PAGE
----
Maggots, before they turn into blue bottle or green bottle flys go through the stage of being a caster. Casters are just the maggot encased in a small shell that the fish find irresistible. You can buy casters from most of your local tackle dealers and cost about the same as maggots do. Casters can go mushy and bad quite quickly, especially in the summer months. Be sure to keep them refrigerated and don’t let them get too warm.

Bread

Bread is another popular hook bait for catching roach. If you are going to start using bread as a bait it is well worth getting yourself a breadpunch. A bread punch basically pushes into a slice of bread and compresses a small bit of bread ready for the hook. Because it is compressed and the perfect size it will stay on the hook longer and will be presented nicely to the roach. 

The good thing about using bread is that it is readily available and cheap as chips to buy. Perfect if you are on a budget.

Hemp and Tares

Hemp and tares are an absolutely brilliant bait for roach, especially in the autumn months. Hemp is what you will throw in as the loose bait to attract the fish to your swim. Roach just cannot resist the smell and irresistible oily slick that comes off the hemp. A good tip is to buy your hemp raw and boil it up yourself. It really is very simple to do and this will keep the price down quite dramatically.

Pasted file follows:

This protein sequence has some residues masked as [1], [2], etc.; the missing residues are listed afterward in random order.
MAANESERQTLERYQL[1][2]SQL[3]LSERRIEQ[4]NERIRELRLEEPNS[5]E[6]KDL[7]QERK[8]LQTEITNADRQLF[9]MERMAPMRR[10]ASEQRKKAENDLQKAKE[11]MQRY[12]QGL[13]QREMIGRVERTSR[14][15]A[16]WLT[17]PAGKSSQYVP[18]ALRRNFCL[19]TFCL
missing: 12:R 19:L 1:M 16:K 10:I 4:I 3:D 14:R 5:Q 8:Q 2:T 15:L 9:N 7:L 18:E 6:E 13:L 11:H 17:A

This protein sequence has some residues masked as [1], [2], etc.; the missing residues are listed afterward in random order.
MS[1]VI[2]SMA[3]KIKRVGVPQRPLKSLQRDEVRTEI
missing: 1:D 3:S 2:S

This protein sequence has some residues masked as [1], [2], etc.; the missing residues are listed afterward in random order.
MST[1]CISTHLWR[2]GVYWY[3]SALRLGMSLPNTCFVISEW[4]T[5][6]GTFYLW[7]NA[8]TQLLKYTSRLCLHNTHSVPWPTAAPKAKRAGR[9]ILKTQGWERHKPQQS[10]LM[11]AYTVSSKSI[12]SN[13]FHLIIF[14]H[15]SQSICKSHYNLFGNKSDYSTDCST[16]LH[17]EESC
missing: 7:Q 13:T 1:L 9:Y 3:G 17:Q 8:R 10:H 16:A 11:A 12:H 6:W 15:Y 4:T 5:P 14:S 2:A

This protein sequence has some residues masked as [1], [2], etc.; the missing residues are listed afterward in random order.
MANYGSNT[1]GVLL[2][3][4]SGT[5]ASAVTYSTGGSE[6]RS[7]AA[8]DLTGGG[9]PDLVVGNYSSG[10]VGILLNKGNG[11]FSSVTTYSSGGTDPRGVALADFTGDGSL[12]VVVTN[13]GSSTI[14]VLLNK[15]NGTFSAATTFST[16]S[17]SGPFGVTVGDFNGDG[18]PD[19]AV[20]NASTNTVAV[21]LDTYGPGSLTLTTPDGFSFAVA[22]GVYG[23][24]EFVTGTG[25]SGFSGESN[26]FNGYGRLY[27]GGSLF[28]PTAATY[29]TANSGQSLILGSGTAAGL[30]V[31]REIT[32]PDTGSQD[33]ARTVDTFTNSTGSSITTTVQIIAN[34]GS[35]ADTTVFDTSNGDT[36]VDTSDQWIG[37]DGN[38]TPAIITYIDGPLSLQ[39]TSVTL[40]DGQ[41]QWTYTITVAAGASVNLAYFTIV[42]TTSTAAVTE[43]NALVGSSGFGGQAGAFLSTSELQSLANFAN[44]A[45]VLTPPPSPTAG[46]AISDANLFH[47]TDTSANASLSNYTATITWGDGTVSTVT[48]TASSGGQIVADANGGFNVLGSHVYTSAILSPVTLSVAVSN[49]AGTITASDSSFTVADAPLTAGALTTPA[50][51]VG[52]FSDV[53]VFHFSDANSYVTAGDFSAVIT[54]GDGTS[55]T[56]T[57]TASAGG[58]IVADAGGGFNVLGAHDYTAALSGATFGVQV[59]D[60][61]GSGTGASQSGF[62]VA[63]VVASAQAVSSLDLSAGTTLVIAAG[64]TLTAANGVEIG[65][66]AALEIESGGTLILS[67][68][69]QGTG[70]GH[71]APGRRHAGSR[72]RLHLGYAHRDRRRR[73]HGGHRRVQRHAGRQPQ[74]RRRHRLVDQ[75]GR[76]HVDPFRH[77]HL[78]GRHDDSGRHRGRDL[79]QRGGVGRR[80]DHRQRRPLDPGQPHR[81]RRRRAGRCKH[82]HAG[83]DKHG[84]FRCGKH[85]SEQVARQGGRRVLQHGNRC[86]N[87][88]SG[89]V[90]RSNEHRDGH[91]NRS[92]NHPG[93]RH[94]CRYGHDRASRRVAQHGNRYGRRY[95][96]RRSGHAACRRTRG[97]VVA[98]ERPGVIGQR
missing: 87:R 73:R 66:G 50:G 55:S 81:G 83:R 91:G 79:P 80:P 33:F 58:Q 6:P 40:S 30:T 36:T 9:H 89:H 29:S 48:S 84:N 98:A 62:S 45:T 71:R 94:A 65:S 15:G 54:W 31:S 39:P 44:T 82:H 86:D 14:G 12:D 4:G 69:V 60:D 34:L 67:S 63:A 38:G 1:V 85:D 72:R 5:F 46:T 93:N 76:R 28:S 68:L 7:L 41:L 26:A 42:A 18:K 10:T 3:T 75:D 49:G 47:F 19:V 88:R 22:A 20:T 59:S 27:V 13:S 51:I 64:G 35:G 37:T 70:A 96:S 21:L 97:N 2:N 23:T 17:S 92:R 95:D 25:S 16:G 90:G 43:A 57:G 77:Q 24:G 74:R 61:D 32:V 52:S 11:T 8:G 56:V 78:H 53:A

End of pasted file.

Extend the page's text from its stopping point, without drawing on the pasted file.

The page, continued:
Due to the softness of the hemp it is practically impossible to use as a hook bait. This is where the tares come into it. Tares are very slightly bigger than hemp and quite a lot firmer. For this reason they make a much better hook bait.

Sweetcorn

Sweetcorn is another roach bait that is readily available in supermarkets and fairly cheap to purchase.